The difference between partisans’ responses on retrospection items is highly variable, ranging from over 40% to nearly 0. For instance, in 1988 nearly 30% fewer Democrats than Republicans reported that the inflation rate between 1980 and 1988 had declined. (It had.) However, similar proportions of Republicans and Democrats got questions about changes in the size of the budget deficit and defense spending between 1980 and 1988 right. The median partisan gap across 20 items asked in the NES over 5 years (1988, 1992, 2000, 2004, and 2008) was about 15 points (the median was about 12 points), and the standard deviation was about 13 points. (See the tables.) This much variation suggests that observed bias in partisans’ perceptions depends on a variety of conditioning variables. For one, there is some evidence to suggest that during severe recessions, partisans do not differ much in their assessment of economic conditions (See here.) Even when there are partisan gaps, however, they may not be real (see paper (pdf)).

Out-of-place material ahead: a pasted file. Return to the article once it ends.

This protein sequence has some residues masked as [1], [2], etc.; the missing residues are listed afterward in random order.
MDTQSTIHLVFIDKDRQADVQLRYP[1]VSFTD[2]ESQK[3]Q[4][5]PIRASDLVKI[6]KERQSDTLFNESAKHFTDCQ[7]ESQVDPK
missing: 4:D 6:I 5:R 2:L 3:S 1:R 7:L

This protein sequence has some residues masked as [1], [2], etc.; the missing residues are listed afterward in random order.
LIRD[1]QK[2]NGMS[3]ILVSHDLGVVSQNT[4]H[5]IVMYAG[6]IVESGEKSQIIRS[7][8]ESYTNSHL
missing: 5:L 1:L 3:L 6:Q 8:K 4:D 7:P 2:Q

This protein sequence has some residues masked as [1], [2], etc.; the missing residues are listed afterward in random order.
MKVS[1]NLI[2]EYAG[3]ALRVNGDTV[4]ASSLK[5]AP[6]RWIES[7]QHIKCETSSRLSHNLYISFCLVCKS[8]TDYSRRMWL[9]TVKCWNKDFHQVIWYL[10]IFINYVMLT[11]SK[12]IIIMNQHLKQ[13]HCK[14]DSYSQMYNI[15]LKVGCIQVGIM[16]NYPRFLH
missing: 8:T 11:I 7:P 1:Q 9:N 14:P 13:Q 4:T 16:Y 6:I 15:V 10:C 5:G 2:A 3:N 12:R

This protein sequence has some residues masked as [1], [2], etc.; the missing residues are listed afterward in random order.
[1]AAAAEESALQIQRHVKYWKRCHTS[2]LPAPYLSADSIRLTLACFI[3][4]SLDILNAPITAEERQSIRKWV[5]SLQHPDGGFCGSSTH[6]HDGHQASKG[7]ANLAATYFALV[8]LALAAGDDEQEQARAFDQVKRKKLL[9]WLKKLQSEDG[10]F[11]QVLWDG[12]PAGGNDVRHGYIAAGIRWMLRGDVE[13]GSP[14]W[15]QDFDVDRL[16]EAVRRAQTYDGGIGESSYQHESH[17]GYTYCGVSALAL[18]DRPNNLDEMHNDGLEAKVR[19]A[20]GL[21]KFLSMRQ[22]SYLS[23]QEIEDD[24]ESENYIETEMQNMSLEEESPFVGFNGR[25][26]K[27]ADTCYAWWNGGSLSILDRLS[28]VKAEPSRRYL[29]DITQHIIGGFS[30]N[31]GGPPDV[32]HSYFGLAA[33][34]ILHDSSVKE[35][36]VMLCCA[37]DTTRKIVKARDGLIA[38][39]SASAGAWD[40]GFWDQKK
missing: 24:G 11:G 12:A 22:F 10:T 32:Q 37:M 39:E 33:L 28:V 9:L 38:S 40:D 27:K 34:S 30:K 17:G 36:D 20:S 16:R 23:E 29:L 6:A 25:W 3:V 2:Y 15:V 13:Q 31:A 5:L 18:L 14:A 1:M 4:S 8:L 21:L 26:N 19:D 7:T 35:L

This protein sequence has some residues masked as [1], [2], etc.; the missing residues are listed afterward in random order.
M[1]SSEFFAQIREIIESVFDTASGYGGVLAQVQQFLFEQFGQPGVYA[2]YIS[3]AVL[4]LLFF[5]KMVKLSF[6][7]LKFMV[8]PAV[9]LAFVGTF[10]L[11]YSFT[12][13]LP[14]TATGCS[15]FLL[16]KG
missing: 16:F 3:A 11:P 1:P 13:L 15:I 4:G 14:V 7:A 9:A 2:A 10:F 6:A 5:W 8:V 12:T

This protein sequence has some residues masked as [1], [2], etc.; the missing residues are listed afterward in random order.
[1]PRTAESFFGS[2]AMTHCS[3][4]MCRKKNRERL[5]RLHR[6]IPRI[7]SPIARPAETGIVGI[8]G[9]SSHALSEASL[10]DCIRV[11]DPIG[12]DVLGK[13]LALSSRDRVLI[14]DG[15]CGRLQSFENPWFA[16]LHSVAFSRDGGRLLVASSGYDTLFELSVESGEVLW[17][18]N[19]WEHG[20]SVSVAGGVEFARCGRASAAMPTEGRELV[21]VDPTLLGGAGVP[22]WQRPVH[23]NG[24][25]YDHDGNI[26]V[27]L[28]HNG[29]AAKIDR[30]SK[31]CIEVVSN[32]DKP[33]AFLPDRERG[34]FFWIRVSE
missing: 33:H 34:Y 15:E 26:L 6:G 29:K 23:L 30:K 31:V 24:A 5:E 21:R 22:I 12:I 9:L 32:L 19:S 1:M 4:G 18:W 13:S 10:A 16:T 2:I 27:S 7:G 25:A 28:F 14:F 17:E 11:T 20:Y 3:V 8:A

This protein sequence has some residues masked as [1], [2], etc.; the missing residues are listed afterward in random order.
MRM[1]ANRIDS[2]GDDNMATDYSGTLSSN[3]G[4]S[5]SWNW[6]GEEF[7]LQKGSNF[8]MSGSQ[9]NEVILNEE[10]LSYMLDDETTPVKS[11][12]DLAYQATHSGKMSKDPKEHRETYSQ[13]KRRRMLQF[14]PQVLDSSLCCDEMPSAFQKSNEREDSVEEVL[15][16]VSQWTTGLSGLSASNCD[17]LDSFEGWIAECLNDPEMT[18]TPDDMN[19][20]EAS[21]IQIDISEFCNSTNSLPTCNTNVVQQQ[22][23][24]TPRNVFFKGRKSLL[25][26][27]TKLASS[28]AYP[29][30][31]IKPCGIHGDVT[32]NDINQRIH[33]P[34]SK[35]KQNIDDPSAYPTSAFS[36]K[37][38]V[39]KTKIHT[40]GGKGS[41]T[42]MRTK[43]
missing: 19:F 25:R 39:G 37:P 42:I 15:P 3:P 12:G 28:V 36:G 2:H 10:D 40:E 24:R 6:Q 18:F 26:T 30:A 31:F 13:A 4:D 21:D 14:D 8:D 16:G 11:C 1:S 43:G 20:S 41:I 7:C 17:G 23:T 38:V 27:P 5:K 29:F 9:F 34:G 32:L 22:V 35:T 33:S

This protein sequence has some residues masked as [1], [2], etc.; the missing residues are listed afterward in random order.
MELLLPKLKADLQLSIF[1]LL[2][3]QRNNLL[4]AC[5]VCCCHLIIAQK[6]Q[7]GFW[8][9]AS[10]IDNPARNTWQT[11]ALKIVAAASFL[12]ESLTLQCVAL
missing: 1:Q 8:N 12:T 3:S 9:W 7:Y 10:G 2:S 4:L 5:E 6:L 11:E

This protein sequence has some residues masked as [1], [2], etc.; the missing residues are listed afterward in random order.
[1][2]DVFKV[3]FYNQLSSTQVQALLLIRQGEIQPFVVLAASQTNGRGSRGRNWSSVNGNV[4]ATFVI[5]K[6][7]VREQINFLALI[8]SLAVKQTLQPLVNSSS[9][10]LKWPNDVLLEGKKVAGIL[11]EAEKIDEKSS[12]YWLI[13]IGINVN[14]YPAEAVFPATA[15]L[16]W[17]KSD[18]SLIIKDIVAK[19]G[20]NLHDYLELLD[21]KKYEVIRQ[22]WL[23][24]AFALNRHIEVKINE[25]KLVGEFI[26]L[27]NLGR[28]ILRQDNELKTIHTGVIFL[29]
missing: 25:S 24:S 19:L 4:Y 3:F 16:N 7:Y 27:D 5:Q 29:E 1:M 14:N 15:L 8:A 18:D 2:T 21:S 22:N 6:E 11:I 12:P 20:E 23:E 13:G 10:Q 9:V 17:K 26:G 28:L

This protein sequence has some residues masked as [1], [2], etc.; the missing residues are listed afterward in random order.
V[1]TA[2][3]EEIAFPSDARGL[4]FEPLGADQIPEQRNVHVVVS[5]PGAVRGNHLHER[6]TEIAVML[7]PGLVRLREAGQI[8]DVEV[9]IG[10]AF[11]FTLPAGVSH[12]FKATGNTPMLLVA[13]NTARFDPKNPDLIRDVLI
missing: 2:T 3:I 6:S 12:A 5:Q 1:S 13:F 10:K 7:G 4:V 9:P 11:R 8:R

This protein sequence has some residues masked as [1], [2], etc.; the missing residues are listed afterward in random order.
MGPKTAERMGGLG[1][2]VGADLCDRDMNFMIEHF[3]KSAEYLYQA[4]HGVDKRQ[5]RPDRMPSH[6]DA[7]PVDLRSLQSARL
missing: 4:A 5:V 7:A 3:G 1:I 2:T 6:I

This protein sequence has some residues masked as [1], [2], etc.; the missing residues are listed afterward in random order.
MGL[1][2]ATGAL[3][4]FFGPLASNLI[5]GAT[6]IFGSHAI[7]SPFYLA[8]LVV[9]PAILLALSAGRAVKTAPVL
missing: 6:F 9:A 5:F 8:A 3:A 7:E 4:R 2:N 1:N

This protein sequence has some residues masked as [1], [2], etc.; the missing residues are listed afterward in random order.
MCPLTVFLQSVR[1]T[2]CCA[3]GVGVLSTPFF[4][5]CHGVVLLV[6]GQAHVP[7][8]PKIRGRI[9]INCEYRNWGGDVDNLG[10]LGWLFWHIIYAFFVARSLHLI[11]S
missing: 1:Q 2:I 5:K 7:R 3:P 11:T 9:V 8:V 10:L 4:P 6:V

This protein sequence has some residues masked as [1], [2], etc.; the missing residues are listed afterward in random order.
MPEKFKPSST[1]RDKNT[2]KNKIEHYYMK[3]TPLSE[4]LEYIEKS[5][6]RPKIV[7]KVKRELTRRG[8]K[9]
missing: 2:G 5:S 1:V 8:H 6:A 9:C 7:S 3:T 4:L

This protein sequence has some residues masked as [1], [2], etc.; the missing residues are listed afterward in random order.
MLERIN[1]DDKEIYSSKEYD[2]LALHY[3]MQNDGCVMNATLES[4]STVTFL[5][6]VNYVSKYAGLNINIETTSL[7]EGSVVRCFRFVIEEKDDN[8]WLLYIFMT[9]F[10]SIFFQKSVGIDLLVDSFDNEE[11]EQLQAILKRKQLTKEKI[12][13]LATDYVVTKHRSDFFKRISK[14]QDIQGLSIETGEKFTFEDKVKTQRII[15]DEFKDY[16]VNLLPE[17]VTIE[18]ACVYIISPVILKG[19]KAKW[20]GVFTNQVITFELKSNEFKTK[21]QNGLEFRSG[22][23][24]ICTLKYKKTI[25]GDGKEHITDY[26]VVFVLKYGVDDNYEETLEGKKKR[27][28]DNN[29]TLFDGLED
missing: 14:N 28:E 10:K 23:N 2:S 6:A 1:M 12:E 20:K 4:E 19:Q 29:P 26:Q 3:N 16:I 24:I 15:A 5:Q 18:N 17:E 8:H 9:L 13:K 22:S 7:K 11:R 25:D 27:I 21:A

Partisan Retrospection?: Partisan Gaps in Retrospection are Highly Variable